I observed this through my own experiences and the point was hammered home in Mark Schaefer‘s presentation on making Twitter your content marketing’s best friend. (In case you missed it, Mark talked at length about how Twitter is best used as a method for being authentically helpful and building real relationships.)

I’m new to the world of conferences (this is only the third that I’ve ever attended), and naturally shy, so I’m still trying to figure out the best way of making connections.

I’m slowly discovering that it’s helpful to have at least a few people you’d like to meet at a conference ahead of time. It makes it a little less intimidating if you set some specific goals.

Because I’m new to this, I set the bar pretty low—I had two San Francisco-based content marketers I wanted to meet (Is it silly that we had to wait until we were across the country to meet in person? Maybe a little, but hey, it worked…) and a few presenters I wanted to speak to at least briefly.

This helped take some of the scariness out of those empty blocks of networking times.

… but social media can help you be more social

I had contact information for one San Francisco content marketer, but only a Twitter handle for the other. So when we made plans to meet up, Twitter helped me get in touch and make sure everyone knew where to be and when.

It was also fun to see how everyone tweeted about our little meet up before and afterwards. So social media helped us connect, then meet in person, and then affirm that connection afterwards. I can also see us staying in touch via Twitter until the next content marketing event draws us to a new, exotic destination.

One of the speakers I was hoping to connect with was Ann Handley. I saw her present at the Copyblogger Authority Intensive back in May and started reading her latest book, Everybody Writes, so I was hoping to meet her briefly and get her autograph. (Yes, I’m a big nerd that way. Deal with it.)

Because I follow Ann on Twitter,  I saw that she was handing out goodies at Content Marketing World, so I tweeted to let her know that I was hoping to get her autograph.  She replied and we exchanged a few tweets, so when I actually met her in person, she kind of knew who I was! Social media helped me feel more comfortable being social in person.

If you’re shy like me, social media can be a great way of overcoming that initial hurdle and establishing some common ground with strangers so they don’t seem so… strange.

  • Don’t rely on the internet (always have a back-up)

Oh, boy, I’m going to do my best not to turn this into a rant. Let’s just say that the internet connection both at my hotel and in the conference center was… less than ideal.

There were numerous occasions where I just couldn’t get my phone or my laptop to connect to the internet, which meant that I couldn’t access email, Twitter, or Google docs.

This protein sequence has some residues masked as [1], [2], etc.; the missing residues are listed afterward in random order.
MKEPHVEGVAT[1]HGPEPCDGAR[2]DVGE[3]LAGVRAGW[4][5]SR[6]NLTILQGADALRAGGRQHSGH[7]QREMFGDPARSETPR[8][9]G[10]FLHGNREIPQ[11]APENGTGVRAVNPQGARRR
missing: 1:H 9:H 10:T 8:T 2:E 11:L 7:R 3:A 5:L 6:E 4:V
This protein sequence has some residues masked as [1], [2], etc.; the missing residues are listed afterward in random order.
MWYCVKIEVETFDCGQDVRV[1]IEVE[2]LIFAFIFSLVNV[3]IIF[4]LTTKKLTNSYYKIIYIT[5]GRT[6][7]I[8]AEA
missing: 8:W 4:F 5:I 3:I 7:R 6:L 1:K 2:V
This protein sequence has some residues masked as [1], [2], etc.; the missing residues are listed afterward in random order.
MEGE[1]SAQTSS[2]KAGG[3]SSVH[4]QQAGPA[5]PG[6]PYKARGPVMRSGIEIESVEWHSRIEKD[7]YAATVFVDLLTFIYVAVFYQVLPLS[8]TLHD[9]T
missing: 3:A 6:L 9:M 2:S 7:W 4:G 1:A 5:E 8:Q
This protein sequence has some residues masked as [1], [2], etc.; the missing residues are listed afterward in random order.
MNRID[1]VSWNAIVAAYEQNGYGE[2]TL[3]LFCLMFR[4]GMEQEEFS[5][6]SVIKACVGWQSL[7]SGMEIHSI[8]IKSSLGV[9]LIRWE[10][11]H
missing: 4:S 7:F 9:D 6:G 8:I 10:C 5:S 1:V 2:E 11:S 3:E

I’m still trying to figure out my optimal note-taking and simultaneous social-sharing strategy, but I find that it’s easier to be more thorough with everything when I’m on my computer. And while I love Google docs when the internet is flowing smoothly, they make me want to pull my hair out any time I get that “Reconnecting” box (you know, the one that’s the color of a wan banana). I also kept getting a “Twitter has failed” message on my phone, which was painfully accurate.

Thank goodness for my local version of Evernote on my desktop, which pretty much saved the day. Every. Single. Time.

What am I trying to say here? Always have a back-up.

  • It’s a big, bad world out there, and I only understand a sliver of it

I’ve been working as a content marketer for a year and a half, so this is a field that is still relatively new to me.

Some of the sessions felt a little too large for me—either the speakers had bigger budgets, more buzzwords, or heftier teams to handle all the tasks and initiatives they discussed.

Copyblogger‘s Brian Clark and Jerod Morris used the analogy of TV/film and expounded on the importance of having a producer, a director, and talent to lead your content marketing team. This was both inspiring and intimidating.

Other presenters talked about their comprehensive, all-encompassing content and social strategies or the projects they’ve accomplished with tens of thousands of dollars (or more).

And others just baffled me with terminology and concepts I’d never heard of before.

But I’ll take a cue here from Jerod and his concept of “Primility” (pride + humility). At this stage in my career, the whole point of attending these conferences is to learn, so I absolutely should find myself experiencing moments where I feel out of my depth. That’s why I’m there—to expand my mind (or melt my face, as Jason Miller so colorfully put it).

I’m happy I had the opportunity to see so many talented presenters (and watch adorable kitten videos—thank you, Shafqat Islam for introducing me to BuzzFeed and Friskies’ Dear Kitten). And I feel both humbled and inspired by all the sessions I attended and people I spoke with.